For the adventurous, then: wonderfully well told.


Expanded from a novella that first appeared in Douglas E. Winter’s anthology Revelations (1997), the silkily textured tale of two boys sold to a Peking Opera troupe is now a full-fledged transvestite fantasia.

In late-1930s Hong Kong, six-year-old Ji Fung is sold to the troupe by his crazy mother, who then murders the rest of the family and sets herself afire. Ji Fung falls in love with Lin Bai, a boy who plays women and is raped nightly by the company’s Master Lau. After several years, the Lucky Dragon café dismisses the troupe and turns to jazz. As Lau is about to kill Ji Fung, Lin Bai spears the master instead, and the boys hide out. They fall in with Perique, a wealthy French-Chinese hedonist, and later uncle Gong Sut Fo, a top Triad mobster, rescues Ji Fung from gangsters and gives him a job: he must deliver a lacquered box to Shanghai. But in Shanghai, Ji Fung, Lin Bai (in drag), and Perique are at a jewelry counter when falling bombs kill Perique, embedding his handsome face and eyes with diamonds, emeralds, and slivers of crystal: “Precious stones glittered in the flayed meat of his cheeks.” Lin Bai dies of his wounds, and Ji Fung leaves for Hollywood. By 1945, he’s an Asian bit player who tends bar on weekends, fights his emptiness, and lusts after transvestite café singer Tansy Chan. Tansy (Victor) is only one of many cross-dressers, including hard-boiled mystery screenwriter Blake Blackline (really Nan Blake), who skulk across the page as the novel shifts into artfully bloody Hollywood noir, while weaving in unflinching depictions of bigotry against gays and Asians. Then the story leaps into the present. Be warned: graphic sex splits the page and puts an Eastern shimmer on a boy’s “silken muscle”; it won’t be to everyone’s taste.

For the adventurous, then: wonderfully well told.

Pub Date: May 3, 2004

ISBN: 1-931081-40-9

Page Count: 200

Publisher: Subterranean Press

Review Posted Online: May 20, 2010

Kirkus Reviews Issue: March 1, 2004

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The phrase “tour de force” could have been invented for this audacious novel.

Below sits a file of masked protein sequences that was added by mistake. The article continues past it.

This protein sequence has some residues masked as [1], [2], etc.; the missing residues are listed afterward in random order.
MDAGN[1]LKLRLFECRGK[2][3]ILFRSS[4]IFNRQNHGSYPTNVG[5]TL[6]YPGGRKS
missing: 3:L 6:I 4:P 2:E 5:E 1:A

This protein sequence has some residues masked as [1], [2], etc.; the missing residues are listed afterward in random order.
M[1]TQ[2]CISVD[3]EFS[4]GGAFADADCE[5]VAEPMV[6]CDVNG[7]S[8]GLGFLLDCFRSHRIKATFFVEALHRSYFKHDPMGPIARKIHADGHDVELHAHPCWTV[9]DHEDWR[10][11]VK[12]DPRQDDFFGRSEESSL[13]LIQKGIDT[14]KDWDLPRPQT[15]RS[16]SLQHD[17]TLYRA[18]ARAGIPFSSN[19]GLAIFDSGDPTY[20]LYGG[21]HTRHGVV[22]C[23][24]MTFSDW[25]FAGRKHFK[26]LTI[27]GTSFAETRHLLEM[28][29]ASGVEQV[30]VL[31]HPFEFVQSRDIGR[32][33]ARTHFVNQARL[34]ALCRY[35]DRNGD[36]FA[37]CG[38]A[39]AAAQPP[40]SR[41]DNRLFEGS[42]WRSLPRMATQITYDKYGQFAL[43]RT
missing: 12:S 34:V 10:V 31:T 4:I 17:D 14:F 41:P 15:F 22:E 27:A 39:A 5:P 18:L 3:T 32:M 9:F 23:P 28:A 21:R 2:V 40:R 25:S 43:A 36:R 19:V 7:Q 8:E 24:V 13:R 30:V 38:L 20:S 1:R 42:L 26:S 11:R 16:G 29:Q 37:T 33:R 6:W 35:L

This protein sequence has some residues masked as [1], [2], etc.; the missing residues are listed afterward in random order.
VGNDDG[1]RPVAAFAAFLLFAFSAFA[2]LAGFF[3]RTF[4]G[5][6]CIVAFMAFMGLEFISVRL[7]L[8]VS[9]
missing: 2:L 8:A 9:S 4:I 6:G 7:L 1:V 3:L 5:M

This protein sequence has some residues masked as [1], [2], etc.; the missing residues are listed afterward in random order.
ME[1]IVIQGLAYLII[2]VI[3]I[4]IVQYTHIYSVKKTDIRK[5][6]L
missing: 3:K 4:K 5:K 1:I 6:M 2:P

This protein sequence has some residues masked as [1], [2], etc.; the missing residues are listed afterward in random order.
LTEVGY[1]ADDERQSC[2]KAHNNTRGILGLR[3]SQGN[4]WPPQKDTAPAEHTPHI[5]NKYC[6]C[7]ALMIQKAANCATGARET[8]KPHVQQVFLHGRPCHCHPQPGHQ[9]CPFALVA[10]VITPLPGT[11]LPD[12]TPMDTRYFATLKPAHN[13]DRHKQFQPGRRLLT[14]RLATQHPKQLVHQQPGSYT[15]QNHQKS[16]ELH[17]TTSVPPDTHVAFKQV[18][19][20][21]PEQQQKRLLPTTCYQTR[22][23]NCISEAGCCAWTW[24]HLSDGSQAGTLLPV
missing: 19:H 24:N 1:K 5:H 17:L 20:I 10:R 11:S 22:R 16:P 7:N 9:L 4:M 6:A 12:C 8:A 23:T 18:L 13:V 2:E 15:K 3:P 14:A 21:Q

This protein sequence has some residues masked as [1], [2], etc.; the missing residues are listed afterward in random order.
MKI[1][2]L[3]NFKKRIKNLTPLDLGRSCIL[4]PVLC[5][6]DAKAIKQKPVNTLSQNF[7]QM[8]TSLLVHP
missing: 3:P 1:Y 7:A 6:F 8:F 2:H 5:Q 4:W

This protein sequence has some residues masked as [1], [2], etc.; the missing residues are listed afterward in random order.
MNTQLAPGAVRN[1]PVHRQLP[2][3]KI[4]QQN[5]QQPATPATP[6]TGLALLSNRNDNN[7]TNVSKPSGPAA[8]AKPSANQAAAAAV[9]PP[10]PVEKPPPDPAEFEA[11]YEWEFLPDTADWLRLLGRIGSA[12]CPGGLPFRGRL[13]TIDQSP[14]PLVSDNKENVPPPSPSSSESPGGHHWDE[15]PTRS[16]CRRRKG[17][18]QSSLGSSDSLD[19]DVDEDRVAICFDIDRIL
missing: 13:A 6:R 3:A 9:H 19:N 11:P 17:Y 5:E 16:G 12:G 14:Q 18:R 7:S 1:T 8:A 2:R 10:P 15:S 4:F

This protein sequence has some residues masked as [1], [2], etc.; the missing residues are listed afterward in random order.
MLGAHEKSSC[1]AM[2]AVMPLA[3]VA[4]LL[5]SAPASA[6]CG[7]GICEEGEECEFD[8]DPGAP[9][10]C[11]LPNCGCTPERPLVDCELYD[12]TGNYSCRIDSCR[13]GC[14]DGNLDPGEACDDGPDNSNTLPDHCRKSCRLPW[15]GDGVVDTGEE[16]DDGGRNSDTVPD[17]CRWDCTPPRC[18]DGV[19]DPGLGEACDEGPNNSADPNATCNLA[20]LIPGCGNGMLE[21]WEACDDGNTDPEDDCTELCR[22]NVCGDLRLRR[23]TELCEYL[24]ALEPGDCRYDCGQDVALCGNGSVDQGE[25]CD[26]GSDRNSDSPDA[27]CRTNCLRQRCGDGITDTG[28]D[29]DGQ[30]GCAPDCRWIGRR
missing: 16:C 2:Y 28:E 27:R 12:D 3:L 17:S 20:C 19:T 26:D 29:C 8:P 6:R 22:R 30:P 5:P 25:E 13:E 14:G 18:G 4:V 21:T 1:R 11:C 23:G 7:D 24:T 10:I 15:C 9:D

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Four men who meet as college roommates move to New York and spend the next three decades gaining renown in their professions—as an architect, painter, actor and lawyer—and struggling with demons in their intertwined personal lives.

Yanagihara (The People in the Trees, 2013) takes the still-bold leap of writing about characters who don’t share her background; in addition to being male, JB is African-American, Malcolm has a black father and white mother, Willem is white, and “Jude’s race was undetermined”—deserted at birth, he was raised in a monastery and had an unspeakably traumatic childhood that’s revealed slowly over the course of the book. Two of them are gay, one straight and one bisexual. There isn’t a single significant female character, and for a long novel, there isn’t much plot. There aren’t even many markers of what’s happening in the outside world; Jude moves to a loft in SoHo as a young man, but we don’t see the neighborhood change from gritty artists’ enclave to glitzy tourist destination. What we get instead is an intensely interior look at the friends’ psyches and relationships, and it’s utterly enthralling. The four men think about work and creativity and success and failure; they cook for each other, compete with each other and jostle for each other’s affection. JB bases his entire artistic career on painting portraits of his friends, while Malcolm takes care of them by designing their apartments and houses. When Jude, as an adult, is adopted by his favorite Harvard law professor, his friends join him for Thanksgiving in Cambridge every year. And when Willem becomes a movie star, they all bask in his glow. Eventually, the tone darkens and the story narrows to focus on Jude as the pain of his past cuts deep into his carefully constructed life.